Females have traditionally been viewed as the choosy, monogamous sex compared to males, but recent genetic studies have revealed that females of many, if not most, animal species also mate multiply with different partners. However, understanding why females should do this has remained something of enigma.
Speaking at the British Ecological Societys Annual Meeting, Dr William Hughes of the University of Sydney and Professor Jacobus Boomsma of the University of Copenhagen will announce the results of their experiments with Panamanian ants, which show that mating with many different males (polyandry) produces colonies that are more resistant to disease. According to Hughes: “This study shows that genetically diverse groups of social insects are more resistant to disease than genetically homogenous groups.”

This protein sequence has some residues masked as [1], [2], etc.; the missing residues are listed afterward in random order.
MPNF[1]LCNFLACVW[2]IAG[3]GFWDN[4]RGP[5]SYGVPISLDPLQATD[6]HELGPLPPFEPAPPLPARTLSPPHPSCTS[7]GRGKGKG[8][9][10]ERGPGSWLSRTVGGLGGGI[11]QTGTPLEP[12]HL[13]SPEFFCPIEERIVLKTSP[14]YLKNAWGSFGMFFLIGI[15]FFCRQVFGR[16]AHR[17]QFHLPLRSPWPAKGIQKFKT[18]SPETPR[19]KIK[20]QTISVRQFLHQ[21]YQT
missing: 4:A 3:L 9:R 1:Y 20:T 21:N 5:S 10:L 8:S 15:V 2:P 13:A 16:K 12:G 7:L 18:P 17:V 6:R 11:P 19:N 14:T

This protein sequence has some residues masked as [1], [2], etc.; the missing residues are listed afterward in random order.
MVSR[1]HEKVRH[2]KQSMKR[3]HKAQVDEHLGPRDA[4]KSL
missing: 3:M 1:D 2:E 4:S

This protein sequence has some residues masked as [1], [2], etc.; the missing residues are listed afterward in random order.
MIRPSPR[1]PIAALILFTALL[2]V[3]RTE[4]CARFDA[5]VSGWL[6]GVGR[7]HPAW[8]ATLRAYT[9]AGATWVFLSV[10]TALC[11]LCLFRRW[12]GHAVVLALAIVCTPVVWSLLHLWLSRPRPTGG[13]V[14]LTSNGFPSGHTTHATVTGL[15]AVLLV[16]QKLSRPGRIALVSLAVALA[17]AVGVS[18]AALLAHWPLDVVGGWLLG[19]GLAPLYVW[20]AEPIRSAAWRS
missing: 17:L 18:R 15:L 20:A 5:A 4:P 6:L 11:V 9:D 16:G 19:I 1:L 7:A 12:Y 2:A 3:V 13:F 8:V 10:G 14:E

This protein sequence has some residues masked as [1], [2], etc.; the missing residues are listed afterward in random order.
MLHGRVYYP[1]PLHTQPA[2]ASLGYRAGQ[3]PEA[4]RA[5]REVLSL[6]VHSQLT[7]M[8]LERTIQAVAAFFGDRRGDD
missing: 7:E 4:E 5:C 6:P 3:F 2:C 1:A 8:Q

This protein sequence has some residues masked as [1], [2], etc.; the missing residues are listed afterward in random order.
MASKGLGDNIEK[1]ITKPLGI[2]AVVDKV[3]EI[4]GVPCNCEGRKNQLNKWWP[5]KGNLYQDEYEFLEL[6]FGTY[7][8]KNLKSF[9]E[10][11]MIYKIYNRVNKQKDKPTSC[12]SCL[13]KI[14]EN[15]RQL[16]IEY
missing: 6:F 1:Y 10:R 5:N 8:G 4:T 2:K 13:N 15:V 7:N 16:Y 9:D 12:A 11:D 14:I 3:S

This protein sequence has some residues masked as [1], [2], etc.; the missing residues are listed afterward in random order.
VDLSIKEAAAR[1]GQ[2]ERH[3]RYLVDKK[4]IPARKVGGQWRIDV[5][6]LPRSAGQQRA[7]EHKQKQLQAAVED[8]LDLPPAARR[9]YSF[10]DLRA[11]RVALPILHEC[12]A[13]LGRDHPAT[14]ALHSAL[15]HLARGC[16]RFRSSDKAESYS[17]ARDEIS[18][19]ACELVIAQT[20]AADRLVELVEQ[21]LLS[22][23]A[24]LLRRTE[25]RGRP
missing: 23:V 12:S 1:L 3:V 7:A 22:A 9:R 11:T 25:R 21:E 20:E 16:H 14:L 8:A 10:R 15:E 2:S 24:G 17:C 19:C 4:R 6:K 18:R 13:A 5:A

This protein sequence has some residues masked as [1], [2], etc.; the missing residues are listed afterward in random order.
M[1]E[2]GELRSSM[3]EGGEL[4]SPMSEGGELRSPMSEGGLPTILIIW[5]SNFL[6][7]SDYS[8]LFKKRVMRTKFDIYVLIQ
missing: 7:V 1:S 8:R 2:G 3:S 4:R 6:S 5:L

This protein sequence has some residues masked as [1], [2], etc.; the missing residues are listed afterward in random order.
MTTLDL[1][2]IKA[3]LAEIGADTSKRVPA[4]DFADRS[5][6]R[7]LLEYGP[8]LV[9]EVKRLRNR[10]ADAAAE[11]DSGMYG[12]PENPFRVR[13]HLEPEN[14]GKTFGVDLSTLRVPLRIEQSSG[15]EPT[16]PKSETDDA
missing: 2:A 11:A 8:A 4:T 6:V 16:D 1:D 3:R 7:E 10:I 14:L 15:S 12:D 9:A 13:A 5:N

Sex is a costly business for most animals, using precious energy and exposing the female to the risks of being predated or of catching a disease, notably those that are sexually transmitted. For many species ecologists don’t yet understand why females should engage in this costly behaviour because it has been hard to identify how the female benefits.
Becky Allen | alfa
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